Thomas, I agree with Bill Woolsey on this. Bob Barr has not formally enetered the race (though Dr. Phillies mentioned over 5000 raised already means an antry). If Barr announces formally his entering into the race, I am sure his fundraising numbers will raise dramatically. He can also get funding from non-traditional LP members. Stephen Gordon mentioned the backers of a certain GOP candidate became very interested in Barr once their candidate dropped out at CPAC… In all respect, none of the other LP candidates do have a real-time ticker on their website. it is quite a risk, as if expectations are high and they do not realise, it can have negative consequences. Ron Paul also probably did not raise much the first say 2 months since he entered the race. BTW: He is still in the GOP race, campaiging actively and has more than 5 m cash. I do think it is unfair to blame him from siphening money off LP, as he did not receive money only from LP members. He also got from traditional GOP that voted for Bush, disaffected Republicans that did not really vote or were sceptical of the GOP, from Independents as well as from Democrats and even from Greens
    There is at least one Green party member that hold her nose and registered Republican in order to vote for Paul. Most of his money is from small donors, 50 usd etc. The LP can also organise such money bombs?
    I have noticed that Ross Perot, who’s campaign managers is now with Barr and his family has all contributed 2300 USD to Romney. They may well contribute to Barr as well.

  22. Bill Wood Says:

    Outside of what is reported here or else where in cyber space, Ron Paul, Bob Barr, Wayne Allyn Root and Mary Ruwart are the only Libertarians being talked about by my fellow Libertarians that I am in contact with, or they say nothing at all.

  23. Robert Milnes Says:

    Hummm…. maybe everyone is THINKING about my candidacy!

  24. Thomas L. Knapp Says:


    You write:

    “I do think it is unfair to blame him from siphening money off LP, as he did not receive money only from LP members.”

    You have it backward. I never claimed that Paul received money “only from LP members.” Quite the opposite, in fact—if he had received money only from LP members, he’d probably only have raised single-digit millions at best. Obviously he raised money from outside the LP.

    HOWEVER —the typical total pre-nomination LP presidential fundraising numbers are much smaller than that, and with 70% of LP members allegedly supporting Paul, it was not unreasonable to suspect that Paul’s campaign explained them going down even further.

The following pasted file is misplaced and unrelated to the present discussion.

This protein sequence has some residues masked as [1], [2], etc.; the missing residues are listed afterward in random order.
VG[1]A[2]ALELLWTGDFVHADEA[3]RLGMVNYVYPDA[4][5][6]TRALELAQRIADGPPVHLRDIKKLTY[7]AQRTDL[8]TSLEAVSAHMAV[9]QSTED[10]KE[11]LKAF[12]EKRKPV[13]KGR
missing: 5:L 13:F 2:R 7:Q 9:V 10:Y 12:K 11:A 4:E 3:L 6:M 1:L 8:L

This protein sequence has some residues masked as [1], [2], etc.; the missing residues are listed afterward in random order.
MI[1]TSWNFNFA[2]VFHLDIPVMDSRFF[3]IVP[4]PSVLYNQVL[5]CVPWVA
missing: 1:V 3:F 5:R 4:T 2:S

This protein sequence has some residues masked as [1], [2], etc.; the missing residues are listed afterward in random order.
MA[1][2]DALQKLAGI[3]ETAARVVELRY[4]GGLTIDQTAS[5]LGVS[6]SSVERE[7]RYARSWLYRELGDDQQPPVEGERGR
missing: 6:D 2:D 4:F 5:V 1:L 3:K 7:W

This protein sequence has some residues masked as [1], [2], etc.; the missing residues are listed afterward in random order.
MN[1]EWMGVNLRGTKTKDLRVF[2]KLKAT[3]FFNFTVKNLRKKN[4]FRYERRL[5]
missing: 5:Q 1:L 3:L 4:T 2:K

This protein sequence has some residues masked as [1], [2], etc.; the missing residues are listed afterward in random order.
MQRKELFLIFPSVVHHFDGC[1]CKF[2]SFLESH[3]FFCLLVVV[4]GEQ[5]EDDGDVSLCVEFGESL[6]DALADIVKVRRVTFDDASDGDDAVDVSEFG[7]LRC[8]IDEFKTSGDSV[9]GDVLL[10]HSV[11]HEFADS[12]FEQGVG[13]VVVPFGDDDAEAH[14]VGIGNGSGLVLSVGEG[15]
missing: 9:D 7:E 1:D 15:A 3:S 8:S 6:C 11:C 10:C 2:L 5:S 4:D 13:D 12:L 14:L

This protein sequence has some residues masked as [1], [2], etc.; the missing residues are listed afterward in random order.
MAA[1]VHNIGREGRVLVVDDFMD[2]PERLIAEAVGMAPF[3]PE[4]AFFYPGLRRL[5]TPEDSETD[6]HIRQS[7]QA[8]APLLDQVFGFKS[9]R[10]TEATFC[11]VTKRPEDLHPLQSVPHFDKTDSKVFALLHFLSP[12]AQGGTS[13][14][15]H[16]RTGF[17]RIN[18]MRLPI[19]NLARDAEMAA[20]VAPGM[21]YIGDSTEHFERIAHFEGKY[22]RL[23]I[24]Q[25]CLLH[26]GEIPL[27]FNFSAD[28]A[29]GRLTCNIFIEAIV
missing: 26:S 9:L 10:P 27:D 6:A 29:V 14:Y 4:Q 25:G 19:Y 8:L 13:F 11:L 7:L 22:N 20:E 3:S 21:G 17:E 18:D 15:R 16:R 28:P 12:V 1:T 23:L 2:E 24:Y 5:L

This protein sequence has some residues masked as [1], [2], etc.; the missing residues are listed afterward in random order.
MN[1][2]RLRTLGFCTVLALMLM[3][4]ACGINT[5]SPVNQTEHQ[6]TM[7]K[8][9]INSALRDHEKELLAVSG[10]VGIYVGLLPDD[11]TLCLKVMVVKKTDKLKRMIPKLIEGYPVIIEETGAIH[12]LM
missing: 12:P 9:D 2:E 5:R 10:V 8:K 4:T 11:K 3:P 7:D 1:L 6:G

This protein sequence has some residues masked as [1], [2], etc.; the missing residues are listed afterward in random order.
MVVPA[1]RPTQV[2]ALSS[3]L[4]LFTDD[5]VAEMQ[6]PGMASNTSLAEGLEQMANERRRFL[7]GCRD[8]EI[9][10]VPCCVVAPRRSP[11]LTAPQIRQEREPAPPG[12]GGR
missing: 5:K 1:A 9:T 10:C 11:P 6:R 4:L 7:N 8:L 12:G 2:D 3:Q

I wrote a substantive response to Mr. Woolsey’s “spin” accusation, but it’s apparently trapped in the comment filter. Bottom line: We’re told that Barr sets a higher standard than the other candidates. Fine—if he sets a higher standard, I’ll HOLD him to that higher standard. For someone of Barr’s alleged stature and fundraising ability, $35k in two weeks is a fiasco. For a political amateur and unknown like Wayne Root, $25k in a quarter is pretty damn impressive. You’re damn right I expect Flojo to run faster than my 73-year-old mom.

  25. Catholic Trotskyist Says:

    Sadly, Robert Milnes’s progressive alliance strategy won’t work, but I have developed a much better strategy based on an alliance between the Green, libertarian and constitution parties, the various socialist movements and centrist independents, and other smaller groups such as fascists, feudalists, monarchists and syndicalists, to initiate the following goals.

    1. The electoral college is abolished.
    2. The presidential election uses a national Majority Runoff system. This will change us from a republic to a democracy.
    3. Congress is elected through proportional representation.

    Third parties should spend most of their energies pushing for these constitutional amendments, using graphic protests in public locations. Otherwise, the efforts of all of them are doomed to do nothing more than push the major parties slightly in one direction, and ruin the chances of the parties that their candidates are most closely aligned with, while gaining such small failing numbers for themselves. The people who visit this site are by definitions on the fringes of society. It is important for the fringe to get together. This strategy is gaining the support of many political scientists across the nation, and I will continue to post it several times a week here until it is adopted. Fortunately, we have the Obama Revolution to save our country for now.
    The revolution will be televised.
    Please pray for the pope and please pray for Barack Obama. Amen.

  26. Jeff Wartman Says:

    Hummm…. maybe everyone is THINKING about my candidacy!

    You’ve never explained how you expect to get 40 million votes when you cannot get ONE libertarian to support you.

  27. Michael H. Wilson Says:

    I think Paul is onto something. The LP has put bunches of money and time into ballot access and in the process has made it somewhat easier for others to get on the ballot. It would be wonderful if at some point we could begin to put that same effort into a few other things.

    I guess a guy can hope.


  28. Wes Benedict Says:

    Catholic Trotskyist Says:
    Sadly, Robert Milnes’s progressive alliance strategy won’t work,

    Wes says:
    We used the progressive alliance strategy in Texas in 2006. Six Libertarian Party candidates got 800,000 votes in Texas, plus or minus several thousand on budgets of a few dozen dollars each: